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Environmental fate & pathways

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Description of key information

In the key study (Temmink and Klapwijk 2004), the adsorption-desorption of LAS in activated sludge was determined in batch experiments. The Kp for commercial LAS was 2,500 L/kg, corresponding to a log Kp of 3.4.Sorption equilibrium was achieved rapidly, within 5 -10 minutes. Desorption was less pronounced, but still reached rapid equilibration. A sludge-water partition coefficient Kp of 3,210 L/kg volatile suspended solids is also reported for C12LAS (log Kp = 3.5) based on the work of Feijtel et al. (1999). Those researchers found that only 2-8% of commercial LAS was present as dissolved C12LAS, with the remaining 92-98% adsorbed to the sludge. Despite this high degree of sorption, more than 99% of the LAS load was removed by biodegradation, showing that the adsorbed fraction as well as the soluble fraction of LAS is readily available for biodegradation.

In a supporting study, the kinetics of the absorption-desorption of LAS as well as equilibrium isotherms were determined in batch studies for commercial LAS as well as LAS homologues C10, C11, C12and C13. A multiple pseudo-first order kinetic model provided the best fit to the kinetic data, indicating the presence of two adsorption-desorption processes. Equilibrium adsorption and desorption data demonstrate acceptable fit (R2>0.99) to a model consisting of a Langmuir plus a quadratic term, which provided an integrated description of the experimental data over a wide range of LAS concentrations (5-1800 mg/L tested). At low concentrations, the Langmuir term explained the adsorption of LAS on soil sites which were highly selective of the n-alkyl groups and covered a very small fraction of the soil surface area, whereas the quadratic term described adsorption on the much larger part of the soil surface and on LAS retained at moderate to high concentrations.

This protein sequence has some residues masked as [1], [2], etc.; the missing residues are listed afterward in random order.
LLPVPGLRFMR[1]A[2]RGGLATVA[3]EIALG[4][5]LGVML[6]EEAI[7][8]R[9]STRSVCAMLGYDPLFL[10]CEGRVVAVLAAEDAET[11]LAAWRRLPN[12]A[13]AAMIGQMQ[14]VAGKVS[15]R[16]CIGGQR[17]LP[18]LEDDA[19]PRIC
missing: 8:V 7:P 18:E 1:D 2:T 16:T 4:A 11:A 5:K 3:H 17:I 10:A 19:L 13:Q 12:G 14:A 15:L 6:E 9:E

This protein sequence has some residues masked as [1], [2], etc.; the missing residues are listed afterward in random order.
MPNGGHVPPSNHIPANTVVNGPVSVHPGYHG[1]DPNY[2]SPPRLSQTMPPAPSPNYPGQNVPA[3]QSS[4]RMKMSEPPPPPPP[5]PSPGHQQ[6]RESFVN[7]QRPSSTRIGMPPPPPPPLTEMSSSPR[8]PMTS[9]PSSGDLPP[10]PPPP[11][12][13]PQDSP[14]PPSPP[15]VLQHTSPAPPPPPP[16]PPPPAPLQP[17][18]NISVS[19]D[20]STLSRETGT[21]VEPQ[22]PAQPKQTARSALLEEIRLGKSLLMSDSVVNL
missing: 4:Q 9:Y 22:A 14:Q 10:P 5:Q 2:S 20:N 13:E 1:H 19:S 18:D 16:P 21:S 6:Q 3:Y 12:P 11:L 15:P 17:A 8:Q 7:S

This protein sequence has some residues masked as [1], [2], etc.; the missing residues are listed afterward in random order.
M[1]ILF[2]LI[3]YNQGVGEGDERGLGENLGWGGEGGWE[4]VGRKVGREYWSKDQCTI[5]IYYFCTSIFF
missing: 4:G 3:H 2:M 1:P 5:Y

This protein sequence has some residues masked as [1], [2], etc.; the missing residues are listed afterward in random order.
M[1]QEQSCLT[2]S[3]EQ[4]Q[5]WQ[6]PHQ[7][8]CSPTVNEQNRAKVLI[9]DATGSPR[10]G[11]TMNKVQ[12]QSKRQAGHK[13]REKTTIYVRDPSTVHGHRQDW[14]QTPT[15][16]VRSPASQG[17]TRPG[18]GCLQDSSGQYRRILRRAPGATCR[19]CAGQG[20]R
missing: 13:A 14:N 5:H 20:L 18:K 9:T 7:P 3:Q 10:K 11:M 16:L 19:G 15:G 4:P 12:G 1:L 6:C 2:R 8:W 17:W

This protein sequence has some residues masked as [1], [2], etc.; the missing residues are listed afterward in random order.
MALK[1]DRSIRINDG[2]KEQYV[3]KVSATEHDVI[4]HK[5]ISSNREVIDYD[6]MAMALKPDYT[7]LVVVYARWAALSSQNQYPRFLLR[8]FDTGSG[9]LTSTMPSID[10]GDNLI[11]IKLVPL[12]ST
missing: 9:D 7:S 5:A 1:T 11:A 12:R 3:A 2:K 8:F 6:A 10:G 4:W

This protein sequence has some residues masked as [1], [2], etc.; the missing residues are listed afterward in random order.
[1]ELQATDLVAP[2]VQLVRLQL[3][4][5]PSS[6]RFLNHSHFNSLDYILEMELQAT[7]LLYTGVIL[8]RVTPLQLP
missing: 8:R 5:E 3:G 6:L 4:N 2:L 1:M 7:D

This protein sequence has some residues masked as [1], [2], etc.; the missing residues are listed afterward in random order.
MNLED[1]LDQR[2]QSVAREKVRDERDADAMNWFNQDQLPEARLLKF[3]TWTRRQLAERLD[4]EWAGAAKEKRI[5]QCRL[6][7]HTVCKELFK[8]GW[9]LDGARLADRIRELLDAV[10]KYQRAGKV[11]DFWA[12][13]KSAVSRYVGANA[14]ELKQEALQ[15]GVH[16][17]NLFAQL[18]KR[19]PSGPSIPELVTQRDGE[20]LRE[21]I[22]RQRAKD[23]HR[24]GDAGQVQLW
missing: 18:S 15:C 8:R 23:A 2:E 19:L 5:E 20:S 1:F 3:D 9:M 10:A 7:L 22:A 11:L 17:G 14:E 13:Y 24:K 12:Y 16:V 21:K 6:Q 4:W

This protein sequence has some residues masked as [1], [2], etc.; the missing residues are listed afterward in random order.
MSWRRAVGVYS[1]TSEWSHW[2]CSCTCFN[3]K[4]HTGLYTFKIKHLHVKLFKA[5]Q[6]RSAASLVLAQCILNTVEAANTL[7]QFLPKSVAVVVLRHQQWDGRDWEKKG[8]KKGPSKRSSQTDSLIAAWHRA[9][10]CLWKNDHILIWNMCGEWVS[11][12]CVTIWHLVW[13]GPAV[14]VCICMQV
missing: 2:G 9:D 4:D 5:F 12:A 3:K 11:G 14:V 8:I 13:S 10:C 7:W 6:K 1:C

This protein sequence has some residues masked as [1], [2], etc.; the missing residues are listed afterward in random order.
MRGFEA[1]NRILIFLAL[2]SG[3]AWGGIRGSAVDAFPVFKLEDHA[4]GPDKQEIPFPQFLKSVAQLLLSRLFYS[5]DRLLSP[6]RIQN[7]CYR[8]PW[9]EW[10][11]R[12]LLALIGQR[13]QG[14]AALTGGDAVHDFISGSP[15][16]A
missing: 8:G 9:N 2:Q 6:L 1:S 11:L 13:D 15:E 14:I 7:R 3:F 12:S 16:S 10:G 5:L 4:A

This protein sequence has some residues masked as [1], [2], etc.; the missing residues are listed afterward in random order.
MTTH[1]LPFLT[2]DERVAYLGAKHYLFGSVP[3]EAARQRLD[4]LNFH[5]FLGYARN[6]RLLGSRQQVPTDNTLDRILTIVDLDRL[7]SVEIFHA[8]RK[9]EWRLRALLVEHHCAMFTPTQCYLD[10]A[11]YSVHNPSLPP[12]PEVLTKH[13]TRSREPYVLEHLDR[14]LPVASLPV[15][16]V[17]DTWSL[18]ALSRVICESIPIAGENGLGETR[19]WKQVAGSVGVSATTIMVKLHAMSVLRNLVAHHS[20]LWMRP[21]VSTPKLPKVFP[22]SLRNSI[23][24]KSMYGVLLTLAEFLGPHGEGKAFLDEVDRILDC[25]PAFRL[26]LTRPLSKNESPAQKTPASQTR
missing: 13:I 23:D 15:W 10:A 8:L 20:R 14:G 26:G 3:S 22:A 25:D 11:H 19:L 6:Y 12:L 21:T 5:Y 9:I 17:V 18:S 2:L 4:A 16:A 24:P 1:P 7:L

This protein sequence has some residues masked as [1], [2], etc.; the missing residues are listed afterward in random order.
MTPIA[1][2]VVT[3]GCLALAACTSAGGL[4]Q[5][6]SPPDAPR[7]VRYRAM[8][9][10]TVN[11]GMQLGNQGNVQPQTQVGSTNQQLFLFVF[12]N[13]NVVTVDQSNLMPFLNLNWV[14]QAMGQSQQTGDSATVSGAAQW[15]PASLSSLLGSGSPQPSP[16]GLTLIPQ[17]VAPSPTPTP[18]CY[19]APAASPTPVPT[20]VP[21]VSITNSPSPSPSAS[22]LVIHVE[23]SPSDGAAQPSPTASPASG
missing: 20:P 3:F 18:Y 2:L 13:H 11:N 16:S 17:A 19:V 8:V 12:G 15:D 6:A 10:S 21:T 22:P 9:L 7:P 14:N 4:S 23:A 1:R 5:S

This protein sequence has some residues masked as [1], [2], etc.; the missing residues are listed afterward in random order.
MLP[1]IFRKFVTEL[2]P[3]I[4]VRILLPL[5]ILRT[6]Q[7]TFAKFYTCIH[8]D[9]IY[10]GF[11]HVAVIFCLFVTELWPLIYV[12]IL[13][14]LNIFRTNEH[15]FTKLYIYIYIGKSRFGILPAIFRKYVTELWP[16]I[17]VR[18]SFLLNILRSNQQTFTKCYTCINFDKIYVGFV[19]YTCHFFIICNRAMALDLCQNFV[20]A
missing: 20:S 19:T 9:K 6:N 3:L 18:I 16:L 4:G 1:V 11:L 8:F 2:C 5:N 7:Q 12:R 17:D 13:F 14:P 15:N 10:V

Mackay et al. (1996) conducted five-stage Level III fugacity modelling for LAS that included evaluative, regional and local-scale models. The level I and II models each resulted in LAS partitioning in air, water, soil and sediment at percentages of 0, 26, 56 and 18%, respectively. The overall residence time of LAS is predicted to be 100 hours with removal primarily by biodegradation in water (76%) and partitioning to sediment (13%). Impacts of LAS are predicted to be restricted to local receiving waters and their sediments and biota. In the Level III Fugacity Model, when discharges are directly to water, the residence time is predicted to be 33 hours and more than 99% remains in the water. However, in shallower receiving water more partitioning to sediments might be expected. When discharge is to soil, the residence time is predicted to be 28 days because of the slower biodegradation rate (compared to water) and little transfer to other media. Using the ChemCAN 4 model and assuming 90% LAS discharge to soil and 10% to water, LAS partitioning in air, water, soil and sediment is predicted to be 0, 0.64, 99.35 and 0.004%.

Level III fugacity modelling was also conducted by ECETOC (1993; reliability not assigned due to uncertainty regarding the input parameters) to predict LAS concentrations in air, biota, sediment, arable soil, suspended solids and water. LAS concentrations were predicted to be highest in soil and suspended solids.

Additional information

Computer modelling predicts that, if released to the environment, over half of LAS would partition to soil, and the remainder would be found in water and sediment. If released to water, it is predicted to be removed by biodegradation in under two days; when released to soil, removal is predicted to take 28 days. Similar investigations using laboratory studies and computer modeling indicate that when commercial LAS is mixed with activated sludge, almost all of the LAS (92 -98%, Kp=2,500 L/kg, log Kp= 3.4) would sorb to the sludge in under 10 minutes, and that while most of the added LAS sorbed to the sludge, it was available for biodegradation, which removed more than 99%. LAS is not anticipated to be found in air to any significant amount due to the low vapor pressure.